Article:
“It’s obvious,” he says. “The government wants to weaken our ability to resist their rule.”
Patjasan has a much higher purpose than just smacking around addicts, Tu Raw says. It is preparing for a “revolutionary war” against the forces conspiring to turn the native population into worthless addicts. On his hit list: drug lords and the corrupt officials who give them shelter.
“They’re slowly torturing us to death with drugs,” Tu Raw says. “They’re getting rich from our pain.”
When it comes to drugs, Myanmar is mired in a ridiculous paradox.
One wing of the government, the narcotics police, promises to transform Myanmar into a drug-free state. Yet a more powerful wing — the military — is secretly propping up militias that churn out massive quantities of heroin and meth.
The hidden link between these narco-militias and the government is confirmed by a long list of insiders from the US DEA, Thai police, Myanmar’s own anti-narcotics squads and the militias themselves.
But they have a common purpose: expanding the government’s foothold in areas rife with rebel fighters.
“All of these ‘people’s militia forces’ are involved in the drug trade at some level,” says Whalen, who retired from the DEA in 2014 after a 26-year career spent mostly in Myanmar.
“It might be acquisition of methamphetamine precursors. It could be producing or tableting meth. Or maybe taxation and security,” Whalen says. “But all of these militias are intimately involved.”
State-backed militias, he says, are present at almost every link in the meth supply chain.
That long chain begins in neighboring India, where sinus medicine is purchased by the truckload. Sudafed-style pills contain pseudoephedrine: a key ingredient for cooking up meth.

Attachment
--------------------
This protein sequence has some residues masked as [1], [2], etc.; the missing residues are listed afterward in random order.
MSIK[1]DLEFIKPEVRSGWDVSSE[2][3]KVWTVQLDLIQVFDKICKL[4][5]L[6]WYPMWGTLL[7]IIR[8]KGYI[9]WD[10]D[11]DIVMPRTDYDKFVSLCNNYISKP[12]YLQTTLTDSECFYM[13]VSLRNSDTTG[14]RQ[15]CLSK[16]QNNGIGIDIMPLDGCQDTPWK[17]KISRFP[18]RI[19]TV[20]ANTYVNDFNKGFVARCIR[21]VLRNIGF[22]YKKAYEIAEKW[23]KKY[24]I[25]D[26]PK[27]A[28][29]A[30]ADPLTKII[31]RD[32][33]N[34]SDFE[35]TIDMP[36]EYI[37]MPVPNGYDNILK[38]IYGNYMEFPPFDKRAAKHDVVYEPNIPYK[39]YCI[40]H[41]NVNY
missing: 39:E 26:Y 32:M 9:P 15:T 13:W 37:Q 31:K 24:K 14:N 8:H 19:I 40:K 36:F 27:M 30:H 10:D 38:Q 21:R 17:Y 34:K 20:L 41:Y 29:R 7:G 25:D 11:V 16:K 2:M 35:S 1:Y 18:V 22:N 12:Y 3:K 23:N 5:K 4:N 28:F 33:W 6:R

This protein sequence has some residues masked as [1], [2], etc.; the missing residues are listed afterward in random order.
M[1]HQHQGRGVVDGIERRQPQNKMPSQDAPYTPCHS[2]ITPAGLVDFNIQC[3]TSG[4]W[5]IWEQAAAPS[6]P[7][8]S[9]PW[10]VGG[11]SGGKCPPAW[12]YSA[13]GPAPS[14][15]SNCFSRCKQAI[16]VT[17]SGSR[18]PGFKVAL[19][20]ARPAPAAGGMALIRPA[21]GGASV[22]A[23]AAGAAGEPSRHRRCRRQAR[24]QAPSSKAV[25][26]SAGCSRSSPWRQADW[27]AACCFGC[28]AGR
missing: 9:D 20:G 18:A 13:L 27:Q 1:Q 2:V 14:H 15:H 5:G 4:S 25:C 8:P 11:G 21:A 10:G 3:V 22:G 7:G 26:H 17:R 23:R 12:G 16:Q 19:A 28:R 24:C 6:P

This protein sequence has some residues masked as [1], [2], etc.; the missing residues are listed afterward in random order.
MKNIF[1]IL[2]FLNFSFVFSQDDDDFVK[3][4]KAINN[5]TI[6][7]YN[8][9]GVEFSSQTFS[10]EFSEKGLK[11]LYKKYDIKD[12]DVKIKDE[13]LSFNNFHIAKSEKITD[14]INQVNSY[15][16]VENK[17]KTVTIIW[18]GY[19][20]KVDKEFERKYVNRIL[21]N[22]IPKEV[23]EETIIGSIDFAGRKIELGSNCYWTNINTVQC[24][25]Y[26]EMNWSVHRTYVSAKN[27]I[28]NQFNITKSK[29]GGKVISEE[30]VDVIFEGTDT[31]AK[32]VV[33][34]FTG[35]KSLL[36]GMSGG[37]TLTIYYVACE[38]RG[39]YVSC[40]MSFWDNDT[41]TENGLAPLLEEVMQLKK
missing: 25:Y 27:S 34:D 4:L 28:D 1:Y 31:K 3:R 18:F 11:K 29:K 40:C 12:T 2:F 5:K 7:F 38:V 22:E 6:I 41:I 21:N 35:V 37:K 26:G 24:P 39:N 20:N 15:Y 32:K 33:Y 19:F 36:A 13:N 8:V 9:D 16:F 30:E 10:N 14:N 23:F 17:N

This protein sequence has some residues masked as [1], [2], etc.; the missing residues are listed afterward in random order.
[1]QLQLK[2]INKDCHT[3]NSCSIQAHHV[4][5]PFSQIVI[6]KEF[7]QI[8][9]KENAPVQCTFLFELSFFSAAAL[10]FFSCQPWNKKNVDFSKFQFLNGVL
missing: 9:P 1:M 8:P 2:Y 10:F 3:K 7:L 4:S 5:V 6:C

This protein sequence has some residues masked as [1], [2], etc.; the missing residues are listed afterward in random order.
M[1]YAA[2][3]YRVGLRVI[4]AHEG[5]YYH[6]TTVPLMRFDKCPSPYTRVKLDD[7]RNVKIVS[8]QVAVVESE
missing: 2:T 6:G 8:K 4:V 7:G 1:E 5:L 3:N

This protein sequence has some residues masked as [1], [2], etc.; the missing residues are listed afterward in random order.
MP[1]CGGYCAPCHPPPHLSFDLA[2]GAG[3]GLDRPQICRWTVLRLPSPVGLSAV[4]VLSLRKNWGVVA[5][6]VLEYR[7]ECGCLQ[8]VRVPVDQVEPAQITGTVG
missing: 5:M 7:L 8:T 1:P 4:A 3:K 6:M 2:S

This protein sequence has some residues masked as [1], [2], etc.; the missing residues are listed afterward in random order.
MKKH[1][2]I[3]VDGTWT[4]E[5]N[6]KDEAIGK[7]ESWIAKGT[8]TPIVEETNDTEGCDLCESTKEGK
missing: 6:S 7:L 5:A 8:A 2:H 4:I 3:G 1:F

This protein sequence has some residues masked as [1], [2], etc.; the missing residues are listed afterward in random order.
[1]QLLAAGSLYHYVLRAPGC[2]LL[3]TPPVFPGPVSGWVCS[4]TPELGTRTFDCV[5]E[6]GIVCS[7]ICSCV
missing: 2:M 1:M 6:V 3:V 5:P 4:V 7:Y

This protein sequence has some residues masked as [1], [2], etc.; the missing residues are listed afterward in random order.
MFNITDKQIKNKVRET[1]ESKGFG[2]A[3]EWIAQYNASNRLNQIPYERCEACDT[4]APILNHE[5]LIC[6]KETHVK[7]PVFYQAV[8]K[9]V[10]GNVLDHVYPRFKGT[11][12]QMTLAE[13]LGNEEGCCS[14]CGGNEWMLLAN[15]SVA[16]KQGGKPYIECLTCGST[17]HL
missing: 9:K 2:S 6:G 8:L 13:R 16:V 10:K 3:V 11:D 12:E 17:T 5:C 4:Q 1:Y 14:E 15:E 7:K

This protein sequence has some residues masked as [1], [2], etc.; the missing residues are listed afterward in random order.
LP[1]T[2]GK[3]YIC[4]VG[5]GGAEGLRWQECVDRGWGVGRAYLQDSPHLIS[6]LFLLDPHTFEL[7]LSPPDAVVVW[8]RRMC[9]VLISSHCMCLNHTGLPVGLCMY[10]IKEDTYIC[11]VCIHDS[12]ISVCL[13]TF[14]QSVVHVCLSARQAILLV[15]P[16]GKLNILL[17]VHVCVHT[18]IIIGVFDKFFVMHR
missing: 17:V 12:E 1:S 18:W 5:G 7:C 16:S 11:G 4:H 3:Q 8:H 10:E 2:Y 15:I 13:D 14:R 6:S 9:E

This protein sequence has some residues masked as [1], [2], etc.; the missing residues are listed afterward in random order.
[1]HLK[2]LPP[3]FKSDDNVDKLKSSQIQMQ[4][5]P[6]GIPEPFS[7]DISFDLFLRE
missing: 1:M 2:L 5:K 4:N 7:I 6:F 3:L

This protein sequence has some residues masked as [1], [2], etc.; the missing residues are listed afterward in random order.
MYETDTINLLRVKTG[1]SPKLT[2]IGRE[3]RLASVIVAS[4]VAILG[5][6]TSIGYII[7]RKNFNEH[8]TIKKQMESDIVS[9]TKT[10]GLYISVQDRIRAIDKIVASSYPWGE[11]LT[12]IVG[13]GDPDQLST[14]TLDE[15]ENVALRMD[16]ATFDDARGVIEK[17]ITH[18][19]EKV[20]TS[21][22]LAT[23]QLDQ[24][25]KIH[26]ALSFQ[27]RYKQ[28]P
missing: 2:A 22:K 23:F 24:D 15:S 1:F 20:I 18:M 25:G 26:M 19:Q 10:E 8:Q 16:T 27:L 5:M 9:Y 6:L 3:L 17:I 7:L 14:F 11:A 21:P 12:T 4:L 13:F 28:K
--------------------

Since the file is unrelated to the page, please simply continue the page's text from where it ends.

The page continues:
Some militias are adept at smuggling cold pills through Myanmar to supply underground labs. Others have developed a more advanced skill: actually synthesizing pseudoephedrine into meth.
Some simply provide a secure sanctuary where outside syndicates can set up their own operations. “There are a bunch of different levels,” Whalen says, “and they’re involved at each stage.”
For decades, America has condemned Myanmar for failing to seriously crack down on its homegrown drug lords.
But today, as the United States rekindles its friendship with Myanmar’s government, the White House is beginning to support its anti-narcotics forces outright.
The United States has begun offering limited financial support and training for the Central Committee for Drug Abuse Control or CCDAC, Myanmar’s answer to the DEA.
The nation’s reputation is so bleak that this decision required a special waiver, signed last year by President Obama.
This stark reversal is justified by a recent US State Department report. The document asserts that Myanmar’s drugs are primarily produced “in areas controlled by ethnic armed groups beyond the government of Burma’s immediate control.”
That line echoes Myanmar officials’ time-worn defense: the drug trade, they insist, is entirely the fault of anti-government rebels. But this pretense is transparently false.
In a rare interview with foreign media (or any media for that matter), a senior officer with Myanmar’s anti-narcotics agency reluctantly admits that government-backed militias are indeed active in the drug trade.